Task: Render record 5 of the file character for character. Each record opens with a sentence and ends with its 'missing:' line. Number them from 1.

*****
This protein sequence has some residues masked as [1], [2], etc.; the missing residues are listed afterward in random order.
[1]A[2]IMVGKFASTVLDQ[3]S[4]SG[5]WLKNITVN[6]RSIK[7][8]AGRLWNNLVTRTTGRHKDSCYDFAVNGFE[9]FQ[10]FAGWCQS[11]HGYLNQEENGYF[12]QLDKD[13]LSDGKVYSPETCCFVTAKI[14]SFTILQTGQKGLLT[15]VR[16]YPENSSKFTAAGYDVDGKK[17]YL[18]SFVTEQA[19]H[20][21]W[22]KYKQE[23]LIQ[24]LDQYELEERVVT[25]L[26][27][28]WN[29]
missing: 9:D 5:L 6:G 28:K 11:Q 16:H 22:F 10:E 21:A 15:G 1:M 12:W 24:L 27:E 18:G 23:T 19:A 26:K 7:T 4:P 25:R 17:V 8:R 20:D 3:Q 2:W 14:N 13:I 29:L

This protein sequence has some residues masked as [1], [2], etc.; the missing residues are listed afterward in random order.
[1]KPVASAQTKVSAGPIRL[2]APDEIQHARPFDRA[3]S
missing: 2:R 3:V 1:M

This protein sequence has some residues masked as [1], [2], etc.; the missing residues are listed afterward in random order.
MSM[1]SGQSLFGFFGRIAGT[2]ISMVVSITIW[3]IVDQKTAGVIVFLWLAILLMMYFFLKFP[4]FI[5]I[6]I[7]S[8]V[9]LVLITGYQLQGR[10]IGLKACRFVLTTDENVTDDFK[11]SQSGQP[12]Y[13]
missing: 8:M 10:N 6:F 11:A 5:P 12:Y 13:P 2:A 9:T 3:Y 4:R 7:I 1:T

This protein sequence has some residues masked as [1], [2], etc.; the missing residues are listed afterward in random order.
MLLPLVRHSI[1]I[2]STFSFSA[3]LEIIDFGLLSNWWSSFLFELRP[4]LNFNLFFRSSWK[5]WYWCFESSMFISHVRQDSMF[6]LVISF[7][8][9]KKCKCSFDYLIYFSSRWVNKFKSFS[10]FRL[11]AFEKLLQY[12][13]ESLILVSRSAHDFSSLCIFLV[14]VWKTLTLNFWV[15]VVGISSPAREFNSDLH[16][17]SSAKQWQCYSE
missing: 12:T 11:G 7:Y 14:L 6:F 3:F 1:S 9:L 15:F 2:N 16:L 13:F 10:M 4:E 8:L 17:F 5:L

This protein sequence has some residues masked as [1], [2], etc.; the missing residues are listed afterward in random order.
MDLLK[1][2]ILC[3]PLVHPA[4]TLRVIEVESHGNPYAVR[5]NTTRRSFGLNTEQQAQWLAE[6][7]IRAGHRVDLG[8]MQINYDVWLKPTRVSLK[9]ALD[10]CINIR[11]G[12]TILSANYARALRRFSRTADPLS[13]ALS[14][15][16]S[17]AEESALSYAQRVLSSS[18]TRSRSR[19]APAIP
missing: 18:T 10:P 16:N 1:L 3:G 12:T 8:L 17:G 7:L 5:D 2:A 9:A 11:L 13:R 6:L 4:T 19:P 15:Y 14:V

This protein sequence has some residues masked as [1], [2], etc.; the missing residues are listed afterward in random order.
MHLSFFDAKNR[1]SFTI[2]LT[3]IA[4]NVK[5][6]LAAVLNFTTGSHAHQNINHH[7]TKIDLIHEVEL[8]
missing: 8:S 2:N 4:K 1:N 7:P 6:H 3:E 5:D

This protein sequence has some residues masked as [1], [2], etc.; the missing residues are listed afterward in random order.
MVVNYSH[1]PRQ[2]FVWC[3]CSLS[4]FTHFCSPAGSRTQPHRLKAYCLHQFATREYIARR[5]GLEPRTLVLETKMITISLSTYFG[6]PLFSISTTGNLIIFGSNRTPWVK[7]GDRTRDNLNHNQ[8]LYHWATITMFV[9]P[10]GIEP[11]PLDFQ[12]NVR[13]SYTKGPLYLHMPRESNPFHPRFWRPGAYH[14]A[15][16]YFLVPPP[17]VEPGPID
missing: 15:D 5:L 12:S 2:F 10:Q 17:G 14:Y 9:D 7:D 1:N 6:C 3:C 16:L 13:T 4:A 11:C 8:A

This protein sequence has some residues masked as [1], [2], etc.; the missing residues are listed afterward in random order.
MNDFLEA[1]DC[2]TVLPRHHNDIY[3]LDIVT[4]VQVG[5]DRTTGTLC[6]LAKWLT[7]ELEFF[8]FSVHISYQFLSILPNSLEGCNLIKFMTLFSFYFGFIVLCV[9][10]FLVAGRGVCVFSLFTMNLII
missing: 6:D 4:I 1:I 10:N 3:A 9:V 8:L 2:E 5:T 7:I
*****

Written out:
This protein sequence has some residues masked as [1], [2], etc.; the missing residues are listed afterward in random order.
MDLLK[1][2]ILC[3]PLVHPA[4]TLRVIEVESHGNPYAVR[5]NTTRRSFGLNTEQQAQWLAE[6][7]IRAGHRVDLG[8]MQINYDVWLKPTRVSLK[9]ALD[10]CINIR[11]G[12]TILSANYARALRRFSRTADPLS[13]ALS[14][15][16]S[17]AEESALSYAQRVLSSS[18]TRSRSR[19]APAIP
missing: 18:T 10:P 16:N 1:L 3:G 12:T 8:L 17:G 7:L 5:D 2:A 9:A 11:L 13:R 6:L 4:T 19:P 15:Y 14:V